“This has been probably one of the best harvesting seasons the farmers have seen in many years,” says Alfred Guidry, St. Martin/St. Landry LSU AgCenter county agent.
Guidry touted the amount of sugar recovered so far this season as the best since 1999. That year the Louisiana SugarCane Cooperative (LASUCA) averaged 222 pounds of sugar recovered per ton of cane hauled to the mill.
“Already this year, 230s and 240s are not uncommon. If the season continues like it’s moving now, we could see similar numbers, or better (than in 1999).”
Though the dry, sunny weather has a lot to do with this year’s success thus far, farmers are doing their part as well.
“The mill is running extremely well because farmers are bringing quality cane,” Guidry said.
Such high sugar recovery has been quite a surprise for farmers, Guidry said the fortuitousness should continue. Up to this point in the season, most farmers have harvested their third stubble (and older) crops, Guidry said. This means that the younger, and usually stronger, crops are yet to be harvested
LASUCA and St. Martin Parish are not the only entities seeing a strong crop thus far. According to Jim Simon, president of the American Sugarcane League, Louisiana’s entire sugar belt is benefitting from current weather patterns.
“Though the storms may have hurt the crop some, the dry weather that followed them has been a Godsend,” Simon said. “It is allowing a very efficient harvest.”
Ben Legendre, Ph.D., LSU AgCenter sugarcane specialist, reported that Hurricanes Gustav and Ike did damage the crops, but maybe not as much as expected.
“After the storms, the first estimates were that we would probably lose anywhere from three to 10 tons of cane per acre because the cane was lodged so badly,” Legendre said, “Now, however, we are finding that yields are not as bad as first feared.”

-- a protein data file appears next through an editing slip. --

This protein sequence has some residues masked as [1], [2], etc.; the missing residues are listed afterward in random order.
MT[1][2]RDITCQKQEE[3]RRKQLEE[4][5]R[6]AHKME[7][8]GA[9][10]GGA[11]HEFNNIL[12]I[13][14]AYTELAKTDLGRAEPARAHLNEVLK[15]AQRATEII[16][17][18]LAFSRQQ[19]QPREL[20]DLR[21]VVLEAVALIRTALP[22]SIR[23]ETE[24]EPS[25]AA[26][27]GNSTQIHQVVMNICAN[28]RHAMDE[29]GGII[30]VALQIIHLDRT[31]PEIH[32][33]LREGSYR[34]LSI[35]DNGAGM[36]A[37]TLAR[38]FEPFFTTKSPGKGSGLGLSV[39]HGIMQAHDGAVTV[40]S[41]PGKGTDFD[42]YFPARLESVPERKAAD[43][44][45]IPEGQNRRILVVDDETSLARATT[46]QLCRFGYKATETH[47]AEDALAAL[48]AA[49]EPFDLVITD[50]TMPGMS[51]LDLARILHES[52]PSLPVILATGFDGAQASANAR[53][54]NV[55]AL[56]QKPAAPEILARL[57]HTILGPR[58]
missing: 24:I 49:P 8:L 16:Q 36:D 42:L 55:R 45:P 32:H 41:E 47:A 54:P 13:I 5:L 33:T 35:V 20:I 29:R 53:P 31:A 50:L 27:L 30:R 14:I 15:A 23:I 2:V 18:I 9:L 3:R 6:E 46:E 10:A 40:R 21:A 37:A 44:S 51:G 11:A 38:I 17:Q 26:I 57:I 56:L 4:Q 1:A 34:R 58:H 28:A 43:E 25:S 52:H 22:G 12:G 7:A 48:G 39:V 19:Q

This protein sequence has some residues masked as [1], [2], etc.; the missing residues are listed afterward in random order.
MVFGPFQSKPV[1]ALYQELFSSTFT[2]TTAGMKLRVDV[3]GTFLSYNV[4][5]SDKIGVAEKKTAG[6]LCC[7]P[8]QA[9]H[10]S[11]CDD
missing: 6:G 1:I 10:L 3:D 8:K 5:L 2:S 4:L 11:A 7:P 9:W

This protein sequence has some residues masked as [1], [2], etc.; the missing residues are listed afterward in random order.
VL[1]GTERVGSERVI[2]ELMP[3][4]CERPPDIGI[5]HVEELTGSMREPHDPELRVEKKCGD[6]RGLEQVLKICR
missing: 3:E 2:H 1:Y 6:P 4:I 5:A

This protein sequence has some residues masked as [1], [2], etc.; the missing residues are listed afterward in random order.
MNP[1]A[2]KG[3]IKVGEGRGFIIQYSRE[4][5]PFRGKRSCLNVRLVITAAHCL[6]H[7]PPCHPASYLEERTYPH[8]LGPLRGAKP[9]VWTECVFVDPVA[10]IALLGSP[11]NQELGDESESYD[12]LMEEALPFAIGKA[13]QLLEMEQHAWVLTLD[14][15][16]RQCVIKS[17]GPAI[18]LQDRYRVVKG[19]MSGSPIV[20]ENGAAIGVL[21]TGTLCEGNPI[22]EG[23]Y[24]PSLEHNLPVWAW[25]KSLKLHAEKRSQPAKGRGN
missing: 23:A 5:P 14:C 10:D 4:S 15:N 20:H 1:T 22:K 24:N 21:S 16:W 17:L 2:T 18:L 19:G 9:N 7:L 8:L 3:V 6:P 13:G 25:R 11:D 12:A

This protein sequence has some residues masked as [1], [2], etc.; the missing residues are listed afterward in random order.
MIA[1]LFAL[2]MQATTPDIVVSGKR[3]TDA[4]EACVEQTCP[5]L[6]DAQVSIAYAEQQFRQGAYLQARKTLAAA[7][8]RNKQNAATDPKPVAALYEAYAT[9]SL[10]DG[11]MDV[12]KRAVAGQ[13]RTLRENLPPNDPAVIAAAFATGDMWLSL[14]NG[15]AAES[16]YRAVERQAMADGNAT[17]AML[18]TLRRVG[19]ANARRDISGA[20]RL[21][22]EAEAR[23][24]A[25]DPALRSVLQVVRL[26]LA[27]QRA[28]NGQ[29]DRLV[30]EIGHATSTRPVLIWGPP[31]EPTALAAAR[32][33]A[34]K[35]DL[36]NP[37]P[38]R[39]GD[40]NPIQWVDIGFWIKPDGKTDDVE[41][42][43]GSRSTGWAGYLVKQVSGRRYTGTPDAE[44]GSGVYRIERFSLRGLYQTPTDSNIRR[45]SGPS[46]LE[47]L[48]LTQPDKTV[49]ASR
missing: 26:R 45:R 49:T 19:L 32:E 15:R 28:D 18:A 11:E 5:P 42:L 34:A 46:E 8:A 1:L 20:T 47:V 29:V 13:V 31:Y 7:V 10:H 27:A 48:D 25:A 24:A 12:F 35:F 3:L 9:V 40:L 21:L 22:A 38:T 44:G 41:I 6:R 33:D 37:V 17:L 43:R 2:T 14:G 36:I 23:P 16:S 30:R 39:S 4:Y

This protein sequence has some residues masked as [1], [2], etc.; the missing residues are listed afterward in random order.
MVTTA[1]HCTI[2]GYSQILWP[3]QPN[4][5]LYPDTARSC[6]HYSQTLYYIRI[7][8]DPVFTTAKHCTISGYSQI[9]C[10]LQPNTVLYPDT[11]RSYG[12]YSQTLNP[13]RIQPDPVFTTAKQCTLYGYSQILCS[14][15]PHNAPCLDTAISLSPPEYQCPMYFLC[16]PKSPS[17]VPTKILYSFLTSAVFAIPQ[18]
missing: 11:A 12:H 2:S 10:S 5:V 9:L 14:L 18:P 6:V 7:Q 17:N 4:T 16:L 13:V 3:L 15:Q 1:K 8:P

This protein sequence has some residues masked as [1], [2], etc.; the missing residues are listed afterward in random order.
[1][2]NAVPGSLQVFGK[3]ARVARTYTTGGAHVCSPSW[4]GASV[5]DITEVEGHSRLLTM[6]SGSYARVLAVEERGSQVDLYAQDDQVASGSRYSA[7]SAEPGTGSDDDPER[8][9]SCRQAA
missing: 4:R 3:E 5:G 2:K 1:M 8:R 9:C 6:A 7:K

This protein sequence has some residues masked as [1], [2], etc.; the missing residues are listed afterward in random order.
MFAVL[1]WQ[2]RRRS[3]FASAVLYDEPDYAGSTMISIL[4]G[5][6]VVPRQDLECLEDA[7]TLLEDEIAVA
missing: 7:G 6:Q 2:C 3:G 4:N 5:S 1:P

Guidry said the storms caused about a 10 percent loss to area crops, because of broken stalks and other wind damage. This has so far translated into a drop in cane tonnage throughout the state.
U.S. Sugar Market
Though the harvest is running smoothly, the strong crop will not be translated to income if the price of sugar does not rise.
For Tuesday, Nov. 11, #14 prices for January futures was just above 20 cents per pound of raw sugar.
“Unfortunately, prices have fallen a little bit, Simon said regretfully. “We were rallying at 23 or 24 cents, but now prices have fallen to the 20 or 21 cent level.”
Simon said an influx of 300,000 tons of imported sugar is a main cause for the domestic price plummet. Some industry professionals speculate that this may be a trickling effect from the general overall economic crisis.
While the dry weather is beneficial for the harvesting process, some rain is needed for the previously planted crop.
“We may run into problems next year with our plant cane because of the dry weather and that the crop was planted late,” Guidry said.
The late summer planting season was stalled with consistent rainfall that did not allow farmers to plant the new crop in a timely manner.
Guidry and Simon agree that a few inches of precipitation would be beneficial at this time, not only for the planted crop, but also for a slight tonnage increase for the harvest.